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Beyond 2015: Alternatives for methyl bromide fumigation for management of stored product and quarantine pests

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Methyl bromide (CH3Br) is a broad spectrum pesticide used in the control of insects, nematodes, weeds, pathogens, and rodents since 1932. It is primarily used as a fumigant in stored product pest management. It is also widely used as a preplant soil fumigant to control nematodes, insects, pathogens and weeds. Methyl bromide is a preferred fumigant for most of the quarantine authorities around the world, because of its good penetrating ability, noncorrosive and non-flammable nature, rapid action, and high toxicity to a broad spectrum of insets from egg to the adult stage. After its intended use in fumigation, a high proportion of the methyl bromide eventually enters the atmosphere. The “Montreal Protocol on Substances that Deplete the Ozone Layer” established in 1987, recognised methyl bromide as an ozone depleting substance along with chlorofluorocarbons (CFCs) and halons. Each bromine atom from methyl bromide was found to destroy about 60 times more ozone molecules than each chlorine atom from CFCs on an atom-per-atom basis. The Montreal Protocol proposed phase-out schedule of methyl bromide both for developed and developing countries.  The schedule of reductions for developed countries are 50% level by 2001, 70% by 2003, and 100% by 2005, while the developing nations have to freeze methyl bromide usage by 2002 at average 1995-98 levels, reduce by 20% by 2005, and complete phase out by 2015 (TEAP, 2000). The restricted use and phasing out of methyl bromide has forced pest control operators, plant managers in the food industry, and entomologists to find alternatives to the fumigant. However, the use of methyl bromide for phytosanitory purposes is currently exempt from the protocol’s phase-out provisions because of difficulties in identifying technically and economically feasible alternatives. 

In India methyl bromide fumigation forms an essential component in quarantine processing of import/ export consignments by disinfestation and salvaging. The Directorate of Plant Protection, Quarantine and Storage, established under the Ministry of Agriculture is the regulating authority for granting approval for restricted use of methyl bromide and accreditation of fumigation agency. The directorate plays a major role in guidance and control of fumigation activities in the country under its “National Standards for Phytosanitary Measures (NSPM)” and the NSPM-11 deals about the “Quarantine Treatments and Application Procedures - I. Methyl bromide fumigation”. The phasing out of the fumigant necessitates the impetus for research in finding a suitable alternative for the Indian quarantine system. Several chemicals such as phosphine, sulfuryl fluoride, carbonyl sulfide, carbon disulfide, ethyl formate, ethylene oxide, hydrogen cyanide, methyl iodide, and methyl isothiocyanate are being considered as alternative fumigants to methyl bro­mide. But among them very few match the rapid action and penetration capabilities of methyl bromide on target pests. Some taint the fumigated product, few are phytotoxic, leave unacceptable residues, or may be unlikely to be registered for health or economic reasons ).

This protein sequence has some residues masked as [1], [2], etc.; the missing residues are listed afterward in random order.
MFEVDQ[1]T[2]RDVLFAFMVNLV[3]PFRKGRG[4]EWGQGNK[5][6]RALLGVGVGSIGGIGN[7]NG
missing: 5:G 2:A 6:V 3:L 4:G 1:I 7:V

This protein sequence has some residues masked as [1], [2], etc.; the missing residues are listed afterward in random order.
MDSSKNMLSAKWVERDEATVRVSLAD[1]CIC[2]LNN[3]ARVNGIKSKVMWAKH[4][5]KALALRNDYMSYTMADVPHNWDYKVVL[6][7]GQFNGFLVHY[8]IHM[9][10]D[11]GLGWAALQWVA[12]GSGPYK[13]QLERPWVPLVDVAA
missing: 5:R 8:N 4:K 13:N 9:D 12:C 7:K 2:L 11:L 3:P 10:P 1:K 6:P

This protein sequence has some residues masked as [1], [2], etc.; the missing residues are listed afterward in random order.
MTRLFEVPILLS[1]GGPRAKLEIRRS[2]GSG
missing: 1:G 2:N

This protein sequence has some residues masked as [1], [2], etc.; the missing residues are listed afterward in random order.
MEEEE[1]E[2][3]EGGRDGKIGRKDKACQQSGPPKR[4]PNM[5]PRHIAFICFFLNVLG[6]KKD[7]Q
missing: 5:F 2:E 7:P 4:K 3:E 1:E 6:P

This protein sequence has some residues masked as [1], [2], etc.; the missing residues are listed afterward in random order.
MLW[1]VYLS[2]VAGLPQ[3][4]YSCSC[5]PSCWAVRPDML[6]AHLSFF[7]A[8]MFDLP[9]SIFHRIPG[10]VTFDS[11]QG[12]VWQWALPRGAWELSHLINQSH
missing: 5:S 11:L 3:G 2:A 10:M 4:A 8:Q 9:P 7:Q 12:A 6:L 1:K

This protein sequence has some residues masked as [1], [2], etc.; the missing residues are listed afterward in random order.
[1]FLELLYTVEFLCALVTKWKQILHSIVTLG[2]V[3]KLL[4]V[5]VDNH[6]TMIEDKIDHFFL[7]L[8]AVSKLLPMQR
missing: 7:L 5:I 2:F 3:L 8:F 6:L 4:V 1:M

Alternatives fumigants for methyl bromide

Phosphine: This is the most widely used fumigant for insect con­trol in the durable commodities throughout the world. It is increasingly used as a treatment to re­place methyl bromide especially because of its low cost, fast dispersion in the air and low residues. Versatility of use is a major advantage for phosphine, as it can be used in a variety of storage buildings, during transit (e.g. in ship holds) or in plastic sheet enclosures. It is close to an ideal fumigant except for few drawbacks: slow activity, the rapid increase in insect resistance, flammability at higher concentrations (>900 ppm) and corrosion of copper, silver and gold. The phosphine resistance among the insect populations was found to be the result of selection pressure caused by inadequate fumigations in the storage units; storage facilities not adequately sealed before fumigation; and fumigant concentrations not being monitored. The understanding of phosphine resistance mechanism, improved monitoring tactics and management of resistance are the priorities in tackling the problem (Rajendran, 2001). The other problems like corrosion and flammability were found to be limited by using the combination of heat (30–36C), carbon dioxide (3–7%) and phosphine at 80–100 ppm, while achieving a complete insect control.

 Sulfuryl fluoride: Another promising chemical is sulfuryl fluoride, which is widely used for control of termites, and stored-product insects. This chemical shows considerable promise and is undergoing registration procedures as replacement for methyl bromide in several countries including the United States, Great Britain, Italy, and France. The fumigant has vapour pressure of about ten times higher (13,442 mm of Hg at 25ºC) than that of methyl bromide and hence it is more penetrative into treated commodities which is a significant benefit in situations where insect infestations are located deep within cracks or machinery in premises such as flour mills . The fumigant has several other advantages as a replacement for methyl bromide; it is non- reactive with structural materials and components of electronic equipment, is non flammable and has not caused problems of taint following treatment of a wide range of materials. However the sulfuryl fluoride was found to be less effective in controlling the insect eggs.  

Carbonyl sulfide: The use of carbonyl sulfide as a fumigant for durable commodities and structures was patented worldwide by Australia in 1992. It is effective on a wide range of pests, including the common stored product species at reasonable concentrations (less than 50 gm-3) and exposure times (1-5 days) . However, the egg stage of several insects showed tolerance to the fumigant. The other problems associated with the use of carbonyl sulfide include its high tainting odour on the treated products and reduction in the germination of seeds. Hydrogen sulphide, an impurity, present in fumigant product supply was reported to be responsible for the off-odour problem. Selective removal of hydrogen sulphide using absorbents like tertiary amine may solve the tainting issues with this fumigant.